Who We Are
The Okanagan Humane Society (OHS) is a Registered Canadian Charity # 1083005-54 committed to spaying and neutering pets to limit pet overpopulation. OHS operates in all communities of the Okanagan Valley and relies only on community grants and donations to fund its work.
What We Do
OHS operates two primary programs:
- Owned-Animal Program: OHS assists low-income families with access to low cost spay/neuter/vaccine/deworm and permanent identification and necessary veterinary care for their pets. This program is subsidized by our 35 veterinary partners in the Okanagan.
- Rescue Program: OHS works with community partners to spay/neuter and provide veterinary care for feral, abandoned, stray and homeless cats. OHS also works to provide safe homes for these animals in need through fostering and adoptions. We are 100% foster home based and do not operate a shelter. Therefore, intake is limited to availability of foster homes. New Volunteer foster homes for cats and kittens are always needed and greatly appreciated.
Why We Do It
OHS’s two primary programs are aimed at preventing pet overpopulation in the Okanagan, with particular emphasis on cats being prolific breeders when left to roam unsterilized. There are an estimated 15,000 to 20,000 feral, abandoned, lost and homeless cats and kittens in the Okanagan Valley. Most live short, sickly lives succumbing to the elements, starvation, predation and disease. Few communities have cat bylaws in place and therefore cats are left to roam and breed unchecked, causing massive feral colonies often starting from single unsterilized pets giving birth to litters outside.
Spaying or neutering a cat reduces the number of unwanted kittens. Even feral animals can live longer, better lives in the wild if they are not constantly reproducing. They actually serve an important rodent management role in our cities and farms communities. Therefore, caring for our ‘Community Cats’ can be a benefit to all.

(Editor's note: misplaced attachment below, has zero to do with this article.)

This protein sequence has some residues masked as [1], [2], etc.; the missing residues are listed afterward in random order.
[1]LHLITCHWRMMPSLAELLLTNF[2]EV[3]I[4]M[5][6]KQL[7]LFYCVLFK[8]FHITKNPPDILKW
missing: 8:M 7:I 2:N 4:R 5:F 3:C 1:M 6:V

Females, as young as six months of age, can have kittens, often getting pregnant again before the first batch of babies is even weaned. Constant litter-bearing produces kittens with birth defects, and a myriad of communicable feline diseases that can spread to other pets and shortens the life spans of the mother to often as little as 18 months.
Males fight bitter battles for territories, breeding rights and food. Serious wounds often occur and, because of the poor health of the animal, lead to lingering death. A cat who can’t hunt will starve.
Roaming cats often become the hunted, attracting predators such as coyotes and cougars into our cities and rural areas in search of a meal.
The health of these animals is important. They provide an essential service. The Okanagan’s mild climate means that rodents of various types also breed rapidly, threatening the produce of farms, orchards, and wineries. Cats help keep that population in check.
Cats and kittens are not disposable – no animal should be unwanted.
The Volunteers and Members of the Okanagan Humane Society want to express their thanks to the CanFel Foundation of Guelph, Ontario for their generous support of our work to stop cat overpopulation here in the Okanagan.
Central Okanagan Foundation has also stepped forward with a generous 3 year commitment of funds to help with the OHS Community Cat TNR Program. “The Central Okanagan Foundation is a community foundation providing an ongoing contribution to the quality of life in our community through building endowments, grant making and community leadership. We bring donors and charities together to provide for the needs of the community today, tomorrow and forever.”
We are also grateful for the funding received under the BC SPCA Community Animal Spay/Neuter Grant. The support of these organizations also means more animals are being saved every year.